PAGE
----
All three points have been contested. There has been significant pushback against the idea that, in a world where the demand for coal is flat at best, existing Australian mines would not lose out if the Galilee basin were developed. The coal consultancy Wood Mackenzie was commissioned to look at the issue by the $2bn Infrastructure Fund, which owns a stake in the coal-reliant Port of Newcastle, and found existing mines in southern Queensland and NSW would be hit. “Put simply, either the $1bn loan to Adani will have a significant impact on coal production and jobs in the Hunter Valley, Bowen basin and Surat basin, or the business case for the Adani rail line is deeply flawed and the promised jobs for north Queensland unlikely to materialise,” it reported.

Testing the humanitarian and environment arguments requires a closer look at the changes under way in the Indian electricity market. India is the world’s second largest importer of thermal coal. It doesn’t want to be. Its coal minister, Piyush Goyal, has repeatedly said he wants to cut imports completely. It won’t happen in the short term – some of the country’s plants were built to run using higher-quality coal, which is not available domestically – but a shift is under way. Reuters reported that demand for imported thermal coal in India fell 13% in the first seven months of this year.

Galilee Blockade protesters gather outside Bill Shorten’s office in Moonee Ponds, Melbourne
Galilee Blockade protesters gather outside Bill Shorten’s office in Moonee Ponds, Melbourne. Photograph: James Ross/AAP

Meanwhile, the country is seeing extraordinary reductions in the cost of large-scale solar power – 40% in a year – to the point where it is cheaper than domestic coal for the first time. There are questions over whether this is sustainable, but India has set an ambitious solar target of 100 gigawatts within five years. A draft national electricity plan released in December found no new coal-fired plants would be needed for a decade, and proposed coal plants with a capacity of 13.7GW – more than half Australia’s total coal fleet – were cancelled in May alone.

What does this mean for the Carmichael mine? Goyal says India does not need it, but will use the coal. Tim Buckley, of the Institute for Energy Economics and Financial Analysis, says a two-week trip he took to India to meet energy executives and government officials suggested a different story. “There was almost zero discussion on Carmichael,” he says. “The project is not on the radar, not expected to happen, immaterial for India’s energy plans given the progressive move away from imported thermal coal and just unbankable for Indian banks given excessive Adani group debt.”

India is not the only country rethinking the scale of its coal commitment. China has not cut imports – it is more focused on closing inefficient domestic mines – but its coal consumption peaked three years ago. It has an incredibly large fleet of generators likely to operate for decades to come, but they are running at less than 50% capacity. It cancelled 103GW of proposed coal-fired plants (more than twice the capacity of Australia’s east coast grid) this year.

Government officials note what is happening – the chief scientist Alan Finkel’s independent review of Australia’s electricity security noted that China is diversifying its energy mix, India limiting imports and South Korea cutting coal power to reduce pollution – but this shift receives little clean air in the Australian political debate, where the Minerals Council is an influential player and the major parties are supportive of a long-term source of jobs and revenue.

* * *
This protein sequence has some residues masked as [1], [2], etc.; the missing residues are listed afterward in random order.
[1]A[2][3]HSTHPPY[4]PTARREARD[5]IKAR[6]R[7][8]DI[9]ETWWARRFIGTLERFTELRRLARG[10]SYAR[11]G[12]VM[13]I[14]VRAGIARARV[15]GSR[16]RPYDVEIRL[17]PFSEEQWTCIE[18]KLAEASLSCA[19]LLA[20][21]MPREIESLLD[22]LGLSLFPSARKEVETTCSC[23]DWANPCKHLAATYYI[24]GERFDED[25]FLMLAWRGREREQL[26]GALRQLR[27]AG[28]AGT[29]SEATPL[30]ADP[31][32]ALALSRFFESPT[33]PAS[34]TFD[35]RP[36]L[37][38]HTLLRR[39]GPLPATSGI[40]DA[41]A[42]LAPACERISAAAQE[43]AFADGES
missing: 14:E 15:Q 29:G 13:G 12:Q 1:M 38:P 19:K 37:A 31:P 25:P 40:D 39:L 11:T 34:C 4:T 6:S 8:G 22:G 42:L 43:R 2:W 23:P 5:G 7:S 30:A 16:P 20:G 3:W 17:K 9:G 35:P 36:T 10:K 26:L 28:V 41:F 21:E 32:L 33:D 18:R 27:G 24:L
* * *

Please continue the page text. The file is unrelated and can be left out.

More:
Misinformation is rife. Peter Freyberg, the head of coal at the mining giant Glencore, claimed that the IEA had projected that fossil fuels would provide almost 70% of energy in 2030, even if the world got its act together to limit global warming to an increase of less than 2C. He was making a point about coal’s longevity but, in reality, the IEA paints a different picture.

Yes, it estimates 64% of energy would come from fossil fuels in 2030 under this scenario – if you count electricity generation, industrial processes, transport, heating and cooking, and if you assume carbon capture and storage suddenly becomes viable. Even then, the biggest chunk would be expected to come from natural gas, which is considered a cleaner transitional fuel. The IEA found burning coal to generate electricity would decline sharply, with wind and solar providing more than half the world’s needs within 13 years. Traditional coal-fired power would be gone by mid-century.

Metallurgical coal is not expected to decline as quickly – in simple terms, there is not the readymade alternative to coal in steel manufacturing that there is in electricity generation. The IEA has forecast only a 15% drop in global trade of metallurgical coal by 2040 should the world deliver on the headline Paris agreement goals. Australia has about a fifth of the global market, and higher quality coal than many competitors, suggesting its market share should more or less hold up.

As the government points out, Australia also offers higher quality thermal coal than its competitors. But Tony Wood, energy program director at the Grattan Institute, says the numbers are compelling even once this is factored in.

“Malcolm Turnbull says coal will be part of the energy mix for the next several decades, and this is true, but it is a declining part of that mix,” Wood says.